Exercise and Your Gums
Author: Kimberly N. Powell, DDS, MS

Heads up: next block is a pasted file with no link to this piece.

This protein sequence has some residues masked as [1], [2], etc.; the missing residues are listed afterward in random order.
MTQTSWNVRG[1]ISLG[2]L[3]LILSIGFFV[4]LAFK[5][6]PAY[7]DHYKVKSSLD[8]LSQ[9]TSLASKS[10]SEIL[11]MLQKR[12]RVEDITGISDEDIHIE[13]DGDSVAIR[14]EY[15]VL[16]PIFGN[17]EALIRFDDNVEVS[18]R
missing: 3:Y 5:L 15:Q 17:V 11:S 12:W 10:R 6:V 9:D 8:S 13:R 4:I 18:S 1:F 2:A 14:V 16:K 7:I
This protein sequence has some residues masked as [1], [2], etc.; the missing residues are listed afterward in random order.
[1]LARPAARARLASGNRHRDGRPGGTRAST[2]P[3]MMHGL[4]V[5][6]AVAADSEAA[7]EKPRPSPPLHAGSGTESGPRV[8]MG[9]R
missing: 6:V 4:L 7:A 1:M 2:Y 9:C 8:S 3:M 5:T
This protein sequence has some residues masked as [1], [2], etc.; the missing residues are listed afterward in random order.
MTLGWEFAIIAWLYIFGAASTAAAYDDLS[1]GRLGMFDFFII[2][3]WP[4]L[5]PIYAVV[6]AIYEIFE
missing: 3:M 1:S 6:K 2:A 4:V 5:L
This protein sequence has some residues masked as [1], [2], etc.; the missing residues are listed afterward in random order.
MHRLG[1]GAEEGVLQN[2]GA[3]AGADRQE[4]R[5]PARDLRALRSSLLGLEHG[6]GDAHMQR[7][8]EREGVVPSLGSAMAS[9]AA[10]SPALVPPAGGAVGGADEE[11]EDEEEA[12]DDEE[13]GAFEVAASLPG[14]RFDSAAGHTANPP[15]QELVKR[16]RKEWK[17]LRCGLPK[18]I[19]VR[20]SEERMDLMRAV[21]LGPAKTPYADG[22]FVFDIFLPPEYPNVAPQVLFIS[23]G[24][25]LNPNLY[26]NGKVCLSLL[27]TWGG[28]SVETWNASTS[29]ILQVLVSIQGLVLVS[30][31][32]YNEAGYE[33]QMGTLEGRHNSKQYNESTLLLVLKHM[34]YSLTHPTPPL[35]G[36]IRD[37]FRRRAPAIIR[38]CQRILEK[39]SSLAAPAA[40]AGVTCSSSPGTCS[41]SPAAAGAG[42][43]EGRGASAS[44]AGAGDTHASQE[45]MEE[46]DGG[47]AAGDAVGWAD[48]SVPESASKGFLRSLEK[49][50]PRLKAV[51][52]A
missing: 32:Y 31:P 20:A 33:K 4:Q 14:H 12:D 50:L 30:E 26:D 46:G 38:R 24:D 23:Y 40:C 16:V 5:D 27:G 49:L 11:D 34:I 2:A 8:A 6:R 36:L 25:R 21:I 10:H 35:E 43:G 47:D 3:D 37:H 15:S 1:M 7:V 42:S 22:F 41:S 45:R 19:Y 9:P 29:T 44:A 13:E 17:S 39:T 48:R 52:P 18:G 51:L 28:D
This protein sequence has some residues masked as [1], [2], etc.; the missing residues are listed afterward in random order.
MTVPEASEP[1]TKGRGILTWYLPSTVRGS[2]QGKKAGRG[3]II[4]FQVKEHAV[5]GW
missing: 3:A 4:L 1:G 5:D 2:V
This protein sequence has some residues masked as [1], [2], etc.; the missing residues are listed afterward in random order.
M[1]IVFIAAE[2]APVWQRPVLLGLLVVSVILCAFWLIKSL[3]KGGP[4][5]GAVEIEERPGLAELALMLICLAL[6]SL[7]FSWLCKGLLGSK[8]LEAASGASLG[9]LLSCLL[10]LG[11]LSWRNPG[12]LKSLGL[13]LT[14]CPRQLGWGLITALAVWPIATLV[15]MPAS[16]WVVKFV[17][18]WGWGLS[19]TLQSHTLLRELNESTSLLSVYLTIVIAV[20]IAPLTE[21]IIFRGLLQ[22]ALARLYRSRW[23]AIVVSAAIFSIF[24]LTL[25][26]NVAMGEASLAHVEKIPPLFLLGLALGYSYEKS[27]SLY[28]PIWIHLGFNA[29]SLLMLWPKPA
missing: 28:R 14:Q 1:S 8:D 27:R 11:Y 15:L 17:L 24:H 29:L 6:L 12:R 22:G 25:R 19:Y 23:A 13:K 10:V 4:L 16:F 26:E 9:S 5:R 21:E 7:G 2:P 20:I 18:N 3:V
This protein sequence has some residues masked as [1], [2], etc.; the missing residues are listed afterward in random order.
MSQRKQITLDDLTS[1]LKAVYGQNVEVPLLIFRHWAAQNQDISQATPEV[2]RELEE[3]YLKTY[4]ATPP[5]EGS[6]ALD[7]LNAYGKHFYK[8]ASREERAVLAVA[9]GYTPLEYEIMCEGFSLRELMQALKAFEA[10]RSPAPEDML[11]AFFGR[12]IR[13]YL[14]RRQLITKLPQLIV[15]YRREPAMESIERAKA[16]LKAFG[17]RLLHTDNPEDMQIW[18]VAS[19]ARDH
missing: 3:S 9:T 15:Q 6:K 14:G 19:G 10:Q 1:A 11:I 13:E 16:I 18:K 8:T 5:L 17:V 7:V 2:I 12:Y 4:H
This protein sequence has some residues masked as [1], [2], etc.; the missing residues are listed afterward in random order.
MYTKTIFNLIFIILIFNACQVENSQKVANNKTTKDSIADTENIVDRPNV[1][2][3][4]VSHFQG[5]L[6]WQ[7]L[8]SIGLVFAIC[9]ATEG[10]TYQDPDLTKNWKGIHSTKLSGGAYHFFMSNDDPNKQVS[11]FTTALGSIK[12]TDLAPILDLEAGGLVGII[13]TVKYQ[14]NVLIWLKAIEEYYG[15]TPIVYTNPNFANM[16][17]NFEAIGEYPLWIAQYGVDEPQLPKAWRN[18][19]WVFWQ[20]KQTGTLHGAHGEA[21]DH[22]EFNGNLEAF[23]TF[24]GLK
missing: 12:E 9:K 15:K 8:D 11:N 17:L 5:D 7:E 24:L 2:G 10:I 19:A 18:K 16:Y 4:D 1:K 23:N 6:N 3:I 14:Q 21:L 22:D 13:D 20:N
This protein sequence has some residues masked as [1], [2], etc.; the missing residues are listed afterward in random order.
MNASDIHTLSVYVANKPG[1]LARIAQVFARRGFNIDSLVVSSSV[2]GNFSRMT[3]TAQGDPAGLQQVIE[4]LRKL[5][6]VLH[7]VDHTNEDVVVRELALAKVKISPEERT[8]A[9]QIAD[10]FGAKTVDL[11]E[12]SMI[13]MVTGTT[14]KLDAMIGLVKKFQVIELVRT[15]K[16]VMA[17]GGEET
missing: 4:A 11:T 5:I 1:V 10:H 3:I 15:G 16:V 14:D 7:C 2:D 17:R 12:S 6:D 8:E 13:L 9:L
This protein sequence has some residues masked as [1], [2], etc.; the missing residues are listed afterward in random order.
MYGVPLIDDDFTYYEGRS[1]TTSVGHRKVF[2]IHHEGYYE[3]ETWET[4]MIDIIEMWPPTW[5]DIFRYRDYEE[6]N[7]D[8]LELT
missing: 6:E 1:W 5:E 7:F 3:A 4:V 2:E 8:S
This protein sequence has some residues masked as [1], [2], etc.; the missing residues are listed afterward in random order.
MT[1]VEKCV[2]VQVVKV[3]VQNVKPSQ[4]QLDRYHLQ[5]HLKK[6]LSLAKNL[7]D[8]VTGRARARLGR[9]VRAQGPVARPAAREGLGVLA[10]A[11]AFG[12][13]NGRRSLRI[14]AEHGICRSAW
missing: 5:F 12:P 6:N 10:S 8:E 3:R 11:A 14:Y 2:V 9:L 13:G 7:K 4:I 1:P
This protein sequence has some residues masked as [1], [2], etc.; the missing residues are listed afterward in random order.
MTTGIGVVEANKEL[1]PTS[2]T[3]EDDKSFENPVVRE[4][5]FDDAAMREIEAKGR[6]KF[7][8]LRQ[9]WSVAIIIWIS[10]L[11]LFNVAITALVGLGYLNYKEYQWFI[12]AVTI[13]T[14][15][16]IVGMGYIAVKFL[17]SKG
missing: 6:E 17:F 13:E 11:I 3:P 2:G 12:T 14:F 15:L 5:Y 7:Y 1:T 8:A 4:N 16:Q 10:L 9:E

Gingivitis is inflammation of the gingiva that presents with red, swollen, and/or bleeding gums. Gingivitis is caused by plaque bacteria and is the mildest form of gum disease, advanced periodontitis being the most severe. The American Dental Association (ADA) recently reported that exercise can have benefits for your gums as well as your overall health. Data collected through the Third National Health and Nutrition Examination Survey (NHANES III), a long-term national health survey, found that adults who followed government recommendations for physical activity were also less likely to have periodontal disease. Data from a select group of study participants — nonsmokers or former smokers who exercised moderately five days per week, or vigorously three times per week for at least 10 years and had a periodontal exam — showed a significantly lower risk for periodontal disease. Nonsmokers had a 55 percent lower risk for periodontal problems and former smokers a 75 percent lower risk (ADA). Although the results are interesting, dental health still depends on good oral hygiene which consists of brushing at least twice a day for two minutes, flossing, using a mouth rinse, biannual dental cleanings and exams, and a healthy diet.
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